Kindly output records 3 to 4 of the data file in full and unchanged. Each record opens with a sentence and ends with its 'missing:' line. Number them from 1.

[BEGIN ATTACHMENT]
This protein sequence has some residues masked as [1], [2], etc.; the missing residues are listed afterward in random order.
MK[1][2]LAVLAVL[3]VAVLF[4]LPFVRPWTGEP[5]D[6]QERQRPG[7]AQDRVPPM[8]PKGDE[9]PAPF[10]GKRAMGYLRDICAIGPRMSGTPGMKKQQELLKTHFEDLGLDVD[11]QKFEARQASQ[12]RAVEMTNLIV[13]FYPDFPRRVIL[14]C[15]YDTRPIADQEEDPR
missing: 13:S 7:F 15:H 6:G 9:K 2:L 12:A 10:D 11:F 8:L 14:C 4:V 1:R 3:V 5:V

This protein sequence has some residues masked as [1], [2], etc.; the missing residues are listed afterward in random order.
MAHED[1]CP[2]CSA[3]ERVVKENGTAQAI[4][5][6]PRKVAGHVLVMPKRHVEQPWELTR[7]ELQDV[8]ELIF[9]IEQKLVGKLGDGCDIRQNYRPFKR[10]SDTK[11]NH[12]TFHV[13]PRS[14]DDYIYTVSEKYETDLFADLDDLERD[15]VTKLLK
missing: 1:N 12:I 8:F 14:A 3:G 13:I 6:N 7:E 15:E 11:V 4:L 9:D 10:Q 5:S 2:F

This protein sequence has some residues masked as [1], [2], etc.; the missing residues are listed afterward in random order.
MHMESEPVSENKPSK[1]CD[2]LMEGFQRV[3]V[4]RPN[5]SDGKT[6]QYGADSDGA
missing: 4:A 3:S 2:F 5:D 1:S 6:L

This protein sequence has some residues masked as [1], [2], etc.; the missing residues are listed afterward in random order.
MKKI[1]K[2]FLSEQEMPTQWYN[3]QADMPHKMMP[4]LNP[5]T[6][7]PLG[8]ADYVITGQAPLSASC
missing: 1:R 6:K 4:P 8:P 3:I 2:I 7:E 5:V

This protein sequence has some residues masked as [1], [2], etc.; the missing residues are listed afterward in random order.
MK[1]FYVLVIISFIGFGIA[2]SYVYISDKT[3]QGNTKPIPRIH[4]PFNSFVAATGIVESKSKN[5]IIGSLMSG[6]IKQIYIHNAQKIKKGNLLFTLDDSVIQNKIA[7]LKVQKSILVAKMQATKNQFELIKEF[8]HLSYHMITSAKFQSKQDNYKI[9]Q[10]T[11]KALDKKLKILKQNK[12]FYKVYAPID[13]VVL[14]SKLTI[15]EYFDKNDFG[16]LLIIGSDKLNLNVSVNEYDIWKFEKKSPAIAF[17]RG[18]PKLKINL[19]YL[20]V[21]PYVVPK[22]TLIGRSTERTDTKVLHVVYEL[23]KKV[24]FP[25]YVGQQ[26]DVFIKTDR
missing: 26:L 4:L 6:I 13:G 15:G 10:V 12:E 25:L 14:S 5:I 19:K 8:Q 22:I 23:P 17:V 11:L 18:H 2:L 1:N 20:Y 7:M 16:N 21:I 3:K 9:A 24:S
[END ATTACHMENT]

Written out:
This protein sequence has some residues masked as [1], [2], etc.; the missing residues are listed afterward in random order.
MHMESEPVSENKPSK[1]CD[2]LMEGFQRV[3]V[4]RPN[5]SDGKT[6]QYGADSDGA
missing: 4:A 3:S 2:F 5:D 1:S 6:L

This protein sequence has some residues masked as [1], [2], etc.; the missing residues are listed afterward in random order.
MKKI[1]K[2]FLSEQEMPTQWYN[3]QADMPHKMMP[4]LNP[5]T[6][7]PLG[8]ADYVITGQAPLSASC
missing: 1:R 6:K 4:P 8:P 3:I 2:I 7:E 5:V